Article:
• By Dana Sparks

Women’s Wellness: Recall for textured breast implants and tissue expanders

August 15, 2019
a side view of a young woman sitting on a couch with a cup in her hand, looking at a laptop screen

Allergan textured breast implants and tissue expanders are being removed from the U.S. market, due to the risk of breast implant-associated anaplastic large cell lymphoma. That's according to a recent statement from the maker and the Food and Drug Administration (FDA).

"BIOCELL®saline-filled and silicone-filled textured breast implants and tissue expanders will no longer be distributed or sold in any market where they are currently available. Effective immediately, health care providers should no longer implant new BIOCELL® textured breast implants and tissue expanders and unused products should be returned to Allergan."

"We support Allergan and the FDA’s decision to remove the BIOCELL® textured breast implants from the market to allow further investigation of its link to breast implant-associated anaplastic large cell lymphoma (BIA-ALCL)," says Dr. Minh-Doan Nguyen, a Mayo Clinic plastic surgeon. 

"Mayo Clinic has been proactive in addressing this issue and is currently in compliance with the FDA recommendations," says Dr. Nguyen. "We have been using smooth tissue expanders since March 2019, when they became available, and we notified patients from the past 20 years who have had textured implants and have seen them, as needed." 

In addition, Dr. Nguyen says Mayo agrees with current recommendations that preventative removal of textured implants in patients who do not have any symptoms of BIA-ALCL is not necessary. However patients are encouraged to discuss their concerns with their plastic surgeon. The most common symptom for BIA-ALCL is formation of a delayed fluid pocket or seroma around the implant. It can also present as a new breast mass or skin lesion. 

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After breast augmentation surgery, the implant lies either behind the glandular tissue in your breast (subglandular placement) or behind the chest wall muscle (submuscular placement).

Breast Augmentation Overview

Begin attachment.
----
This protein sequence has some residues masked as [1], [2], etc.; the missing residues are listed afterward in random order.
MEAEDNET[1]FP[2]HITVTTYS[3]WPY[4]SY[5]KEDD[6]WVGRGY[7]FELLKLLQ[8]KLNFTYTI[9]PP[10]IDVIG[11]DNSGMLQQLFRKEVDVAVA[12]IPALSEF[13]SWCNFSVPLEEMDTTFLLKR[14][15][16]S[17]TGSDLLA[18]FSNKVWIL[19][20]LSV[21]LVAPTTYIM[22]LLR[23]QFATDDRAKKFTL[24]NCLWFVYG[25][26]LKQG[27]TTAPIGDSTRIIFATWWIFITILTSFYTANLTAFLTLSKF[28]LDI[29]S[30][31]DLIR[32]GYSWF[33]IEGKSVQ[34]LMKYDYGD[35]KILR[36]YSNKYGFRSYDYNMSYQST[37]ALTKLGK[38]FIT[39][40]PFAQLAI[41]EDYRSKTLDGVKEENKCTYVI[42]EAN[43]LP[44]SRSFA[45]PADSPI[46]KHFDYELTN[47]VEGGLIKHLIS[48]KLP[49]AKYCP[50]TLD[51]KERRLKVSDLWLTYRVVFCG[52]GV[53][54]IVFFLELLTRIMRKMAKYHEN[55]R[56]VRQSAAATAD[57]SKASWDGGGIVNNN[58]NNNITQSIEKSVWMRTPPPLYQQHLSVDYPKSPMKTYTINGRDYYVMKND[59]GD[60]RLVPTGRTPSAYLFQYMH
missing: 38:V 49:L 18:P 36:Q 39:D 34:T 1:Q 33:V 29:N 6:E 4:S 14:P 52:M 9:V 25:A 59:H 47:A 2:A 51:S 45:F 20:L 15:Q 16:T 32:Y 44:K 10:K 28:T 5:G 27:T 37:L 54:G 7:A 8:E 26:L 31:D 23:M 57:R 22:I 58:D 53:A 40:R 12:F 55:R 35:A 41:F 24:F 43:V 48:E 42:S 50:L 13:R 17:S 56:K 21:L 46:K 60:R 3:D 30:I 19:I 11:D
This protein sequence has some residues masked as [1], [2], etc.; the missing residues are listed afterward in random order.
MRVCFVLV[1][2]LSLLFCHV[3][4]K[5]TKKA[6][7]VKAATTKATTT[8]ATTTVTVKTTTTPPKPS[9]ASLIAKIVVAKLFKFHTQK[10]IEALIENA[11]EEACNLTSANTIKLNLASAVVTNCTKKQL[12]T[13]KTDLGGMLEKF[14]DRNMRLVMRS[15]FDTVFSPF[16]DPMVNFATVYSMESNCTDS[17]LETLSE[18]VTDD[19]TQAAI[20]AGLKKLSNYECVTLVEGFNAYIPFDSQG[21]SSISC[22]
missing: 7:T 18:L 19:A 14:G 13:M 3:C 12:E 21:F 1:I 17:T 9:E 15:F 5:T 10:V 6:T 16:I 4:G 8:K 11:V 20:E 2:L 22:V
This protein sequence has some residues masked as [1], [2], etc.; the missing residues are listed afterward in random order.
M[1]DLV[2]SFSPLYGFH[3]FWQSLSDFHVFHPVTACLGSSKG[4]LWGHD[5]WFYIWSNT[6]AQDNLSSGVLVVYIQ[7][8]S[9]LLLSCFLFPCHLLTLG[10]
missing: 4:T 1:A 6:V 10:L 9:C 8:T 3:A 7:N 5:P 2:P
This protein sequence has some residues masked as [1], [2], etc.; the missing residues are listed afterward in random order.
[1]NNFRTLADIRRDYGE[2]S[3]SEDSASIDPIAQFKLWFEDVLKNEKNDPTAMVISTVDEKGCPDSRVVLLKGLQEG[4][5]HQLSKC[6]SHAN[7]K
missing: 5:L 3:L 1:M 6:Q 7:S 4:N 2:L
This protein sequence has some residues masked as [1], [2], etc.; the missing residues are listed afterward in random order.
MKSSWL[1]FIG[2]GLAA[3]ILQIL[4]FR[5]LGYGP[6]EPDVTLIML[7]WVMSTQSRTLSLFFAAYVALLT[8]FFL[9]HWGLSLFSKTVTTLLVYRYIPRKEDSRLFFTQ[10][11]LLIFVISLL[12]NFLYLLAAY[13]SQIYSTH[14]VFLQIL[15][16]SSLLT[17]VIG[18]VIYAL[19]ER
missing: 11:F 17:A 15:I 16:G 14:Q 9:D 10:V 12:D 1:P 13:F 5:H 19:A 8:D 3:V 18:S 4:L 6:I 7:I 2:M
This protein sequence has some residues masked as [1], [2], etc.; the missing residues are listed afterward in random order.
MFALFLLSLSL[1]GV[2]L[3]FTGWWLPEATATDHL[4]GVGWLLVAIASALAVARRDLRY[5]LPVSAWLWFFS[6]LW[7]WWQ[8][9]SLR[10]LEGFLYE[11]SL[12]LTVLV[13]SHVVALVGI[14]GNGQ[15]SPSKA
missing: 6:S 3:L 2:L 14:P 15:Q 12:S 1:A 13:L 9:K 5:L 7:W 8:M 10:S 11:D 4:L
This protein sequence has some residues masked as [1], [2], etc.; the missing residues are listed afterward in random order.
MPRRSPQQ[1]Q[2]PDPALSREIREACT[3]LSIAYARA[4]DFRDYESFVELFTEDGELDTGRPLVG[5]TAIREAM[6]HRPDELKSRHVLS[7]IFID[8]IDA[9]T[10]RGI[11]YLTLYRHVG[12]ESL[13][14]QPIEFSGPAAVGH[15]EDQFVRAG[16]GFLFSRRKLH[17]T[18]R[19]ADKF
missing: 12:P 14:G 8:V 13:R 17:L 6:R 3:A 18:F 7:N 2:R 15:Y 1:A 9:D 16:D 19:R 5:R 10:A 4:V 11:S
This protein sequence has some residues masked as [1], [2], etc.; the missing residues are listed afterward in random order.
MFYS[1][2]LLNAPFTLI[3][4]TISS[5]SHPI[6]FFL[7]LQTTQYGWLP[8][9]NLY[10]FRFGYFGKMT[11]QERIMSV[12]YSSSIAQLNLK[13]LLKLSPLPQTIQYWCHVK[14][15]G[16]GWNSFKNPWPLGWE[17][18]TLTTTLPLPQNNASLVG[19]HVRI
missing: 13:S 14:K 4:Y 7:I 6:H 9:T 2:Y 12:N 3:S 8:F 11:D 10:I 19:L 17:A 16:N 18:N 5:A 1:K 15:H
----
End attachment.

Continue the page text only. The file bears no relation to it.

Breast augmentation — also known as augmentation mammoplasty — is surgery to increase breast size. It involves placing breast implants under breast tissue or chest muscles.

For some women, breast augmentation is a way to feel more confident. For others, it's part of rebuilding the breast for various conditions.

If you're considering breast augmentation, talk to a plastic surgeon. Make sure you understand what surgery involves, including possible risks, complications and follow-up care.

Why it's done

Breast augmentation might help you:

  • Enhance your appearance if you think your breasts are too small or that one is smaller than the other
  • Adjust for a reduction in the size of your breasts after pregnancy
  • Correct uneven breasts after breast surgery for other conditions
  • Improve your self-confidence

Discuss your goals with your surgeon so that you can be realistic about what breast augmentation can do for you.

Risks

Breast augmentation poses various risks, including:

  • Scar tissue that distorts the shape of the breast implant (capsular contracture)
  • Breast pain
  • Infection
  • Changes in nipple and breast sensation
  • Implant leakage or rupture

Correcting these complications might require more surgery, either to remove or replace the implants.

The FDA has identified a possible association between breast implants and the development of breast implant-associated anaplastic large cell lymphoma (ALCL), a rare cancer of the immune system. The FDA believes that women with breast implants might have a very low but increased risk of developing ALCL. However, further research is needed to fully understand the relationship between ALCL and breast implants.

Before you decide to have surgery, consider the following:

  • Breast implants won't prevent your breasts from sagging. To correct sagging breasts, you might need a breast lift in addition to breast augmentation.
  • Breast implants aren't guaranteed to last a lifetime. The average life span of an implant is 10 years. Implant rupture is a possibility. Also, your breasts will continue to age, and factors such as weight gain or weight loss might change the way your breasts look. These issues will likely lead to more surgery.
  • Mammograms might be more complicated. If you have breast implants, in addition to routine mammograms, you'll require additional, specialized views.
  • Breast implants might hamper breastfeeding. Some women are able to successfully breastfeed after breast augmentation. For others, however, breastfeeding is a challenge.
  • Insurance does not cover breast implants. Unless it's medically necessary — such as after a mastectomy — breast augmentation isn't covered by insurance. Be prepared to handle the expenses, including related surgeries or future imaging tests.
  • You might need additional surgery after breast implant removal. If you decide to have your implants removed, you might need a breast lift or other corrective surgery to help restore your breasts' appearance.
  • You might need an MRI scan. The FDA recommends routine monitoring with MRI after three years. However, recent studies show that there's little data to support routine screening unless you have symptoms.

Sometimes, breast augmentation is done during local anesthesia — you're awake and your breast area is numbed. Often, though, breast augmentation is done during general anesthesia, in which you're asleep for the surgery.

Learn more about this procedure.

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